As I start writing this, aware of tomorrow’s print deadline, you’d think I would have a good idea of what to write about. Having a short break would have surely left me “refreshed” and inspired to write something profound on, say, levelling up or inequality.
Sorry to disappoint.
Instead, I find myself sitting here blankly. The first Tuesday back after the Christmas break couldn’t have felt more like a Monday (great start, Alan).
The truth is, I am tired. Still. I think many are: and a quick glimpse on Twitter confirms it.
I have talked to a lot of people these past few months who spoke about feeling burnt out or mentally exhausted. Some even said they were thinking about leaving the sector in search of a longer break, although most admitted they wouldn’t have the financial privilege to do this. From where I’m standing, it seems the charity sector faces a mental health crisis. Perhaps it’s one that has been coming for a while.
Early in 2021, my previous employers discussed ways to improve mental health provision for staff. Having always valued authenticity and openness, I mentioned that the four days I had been off sick that year had been because of my mental health – and subsequently received messages from teammates who shared their own experiences with mental health.
It has always been apparent to me that part of normalising conversations about mental health requires leaders to be honest about their own experiences. Stigma often thrives under a fear – and even the reality – of being judged or having our experiences dismissed. So we refrain from sharing how we feel and, instead, keep it to ourselves.
This can also seep into our approach to work, where we associate being busy with success. At this time of year, we can feel a pressure to motor ahead at full pelt, both professionally and personally.
But what if we don’t feel like that right now? Should we be giving in to the urge to fake it, rather than being open and seeking the support of our colleagues and leaders?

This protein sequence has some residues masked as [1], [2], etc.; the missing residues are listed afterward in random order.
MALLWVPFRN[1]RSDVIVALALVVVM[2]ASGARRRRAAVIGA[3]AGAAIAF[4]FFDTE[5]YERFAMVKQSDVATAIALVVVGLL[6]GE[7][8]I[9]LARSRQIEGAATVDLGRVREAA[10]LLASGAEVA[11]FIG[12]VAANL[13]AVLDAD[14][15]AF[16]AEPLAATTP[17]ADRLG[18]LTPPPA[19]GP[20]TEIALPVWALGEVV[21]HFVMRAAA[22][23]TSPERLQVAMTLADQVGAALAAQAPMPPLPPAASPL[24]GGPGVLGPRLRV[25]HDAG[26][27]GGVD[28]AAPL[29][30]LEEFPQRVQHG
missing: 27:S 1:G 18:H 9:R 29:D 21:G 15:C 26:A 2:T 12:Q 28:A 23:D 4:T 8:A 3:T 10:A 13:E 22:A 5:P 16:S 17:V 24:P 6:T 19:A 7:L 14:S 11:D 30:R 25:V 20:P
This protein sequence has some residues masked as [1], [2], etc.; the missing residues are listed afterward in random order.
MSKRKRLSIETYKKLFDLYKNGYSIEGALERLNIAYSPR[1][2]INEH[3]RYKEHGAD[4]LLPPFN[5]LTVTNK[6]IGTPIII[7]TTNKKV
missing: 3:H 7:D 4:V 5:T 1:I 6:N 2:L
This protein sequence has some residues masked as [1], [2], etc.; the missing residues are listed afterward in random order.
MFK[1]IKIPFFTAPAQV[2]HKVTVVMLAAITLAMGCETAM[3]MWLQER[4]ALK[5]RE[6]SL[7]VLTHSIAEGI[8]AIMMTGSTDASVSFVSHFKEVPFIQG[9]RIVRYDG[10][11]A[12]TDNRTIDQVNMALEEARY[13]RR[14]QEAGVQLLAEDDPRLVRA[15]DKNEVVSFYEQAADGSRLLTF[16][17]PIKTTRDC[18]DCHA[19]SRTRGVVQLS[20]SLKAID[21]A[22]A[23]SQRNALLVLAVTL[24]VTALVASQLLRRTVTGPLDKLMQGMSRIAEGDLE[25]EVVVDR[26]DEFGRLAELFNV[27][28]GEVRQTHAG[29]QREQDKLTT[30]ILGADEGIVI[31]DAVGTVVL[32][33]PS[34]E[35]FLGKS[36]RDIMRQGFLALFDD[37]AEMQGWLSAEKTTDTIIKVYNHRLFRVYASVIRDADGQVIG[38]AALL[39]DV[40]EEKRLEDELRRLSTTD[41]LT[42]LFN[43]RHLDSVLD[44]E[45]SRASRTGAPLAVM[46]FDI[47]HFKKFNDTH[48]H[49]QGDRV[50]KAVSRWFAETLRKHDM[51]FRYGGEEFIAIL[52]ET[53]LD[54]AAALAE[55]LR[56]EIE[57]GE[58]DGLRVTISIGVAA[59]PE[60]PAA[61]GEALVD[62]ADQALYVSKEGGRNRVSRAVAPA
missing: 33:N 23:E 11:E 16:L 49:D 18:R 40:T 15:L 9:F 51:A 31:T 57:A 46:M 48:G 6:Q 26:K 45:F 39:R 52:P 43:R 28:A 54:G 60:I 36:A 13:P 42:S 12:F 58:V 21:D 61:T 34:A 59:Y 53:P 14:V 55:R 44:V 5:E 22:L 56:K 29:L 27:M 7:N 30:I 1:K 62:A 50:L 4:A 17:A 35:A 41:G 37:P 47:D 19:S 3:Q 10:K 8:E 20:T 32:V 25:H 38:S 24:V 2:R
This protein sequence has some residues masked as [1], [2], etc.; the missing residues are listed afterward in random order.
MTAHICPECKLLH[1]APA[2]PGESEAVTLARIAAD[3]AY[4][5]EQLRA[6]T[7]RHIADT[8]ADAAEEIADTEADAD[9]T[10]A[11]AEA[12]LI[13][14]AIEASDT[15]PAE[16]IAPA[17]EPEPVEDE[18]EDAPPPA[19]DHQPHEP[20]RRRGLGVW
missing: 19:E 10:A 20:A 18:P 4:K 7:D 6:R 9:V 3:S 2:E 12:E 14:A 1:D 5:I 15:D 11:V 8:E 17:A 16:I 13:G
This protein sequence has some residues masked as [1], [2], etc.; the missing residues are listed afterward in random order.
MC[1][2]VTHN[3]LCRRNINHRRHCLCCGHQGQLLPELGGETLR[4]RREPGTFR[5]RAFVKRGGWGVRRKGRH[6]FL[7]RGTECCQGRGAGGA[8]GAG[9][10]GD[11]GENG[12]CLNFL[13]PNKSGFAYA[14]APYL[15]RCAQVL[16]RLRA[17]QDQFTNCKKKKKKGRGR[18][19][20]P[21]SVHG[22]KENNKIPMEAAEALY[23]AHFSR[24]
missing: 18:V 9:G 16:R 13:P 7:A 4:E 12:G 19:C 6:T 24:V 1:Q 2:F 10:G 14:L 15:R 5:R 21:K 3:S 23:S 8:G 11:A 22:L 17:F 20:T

The new year shouldn’t just pressure us into resolutions and working more. Creating priorities and business plans for 2022 are important elements of our work, but they can’t be the be-all and end-all.
Caring about what you do and being tired – or even uninspired – are not mutually exclusive, and we should be mindful to avoid the trap of framing our work cultures around this.
We should also be careful not to make assumptions about other people and their circumstances – an easy mistake to make when we often work with colleagues who look and talk like ourselves.
Diversifying our sector and prioritising the voices of those with lived experience will help to prevent us from falling into this trap. For some, 2021 was exhausting because of Covid-19 or funding restrictions. For others it will have been because of racist experiences, misogyny, or both.
The recent break will also have meant different things to different people. I spent some of my holiday caring for disabled family members and talking to my mum on the phone as she spent Christmas alone. Others will have had similar experiences.
We have made progress as a sector on centring mental wellbeing, and this should encourage us to go even further. Part of this means meeting people where they are.
It’s also about reminding each other that people come first: that the purpose of our work starts and ends with people.
So, let’s all play our part and demonstrate this as leaders, managers, and colleagues. Does it matter if someone takes a slightly longer lunch break this week? Is that email really urgent? How about checking in on a colleague you don’t know as well?
We all recognise the difficult year we’ve had. Let’s not revert to business as usual.
Extraordinary times mean stepping up for each other, with kindness and care. Change starts with us. Let’s look after ourselves, and each other, even more this year.
How about that for a 2022 resolution?
Alan Lally-Francis is head of influencing at the charity leaders body Acevo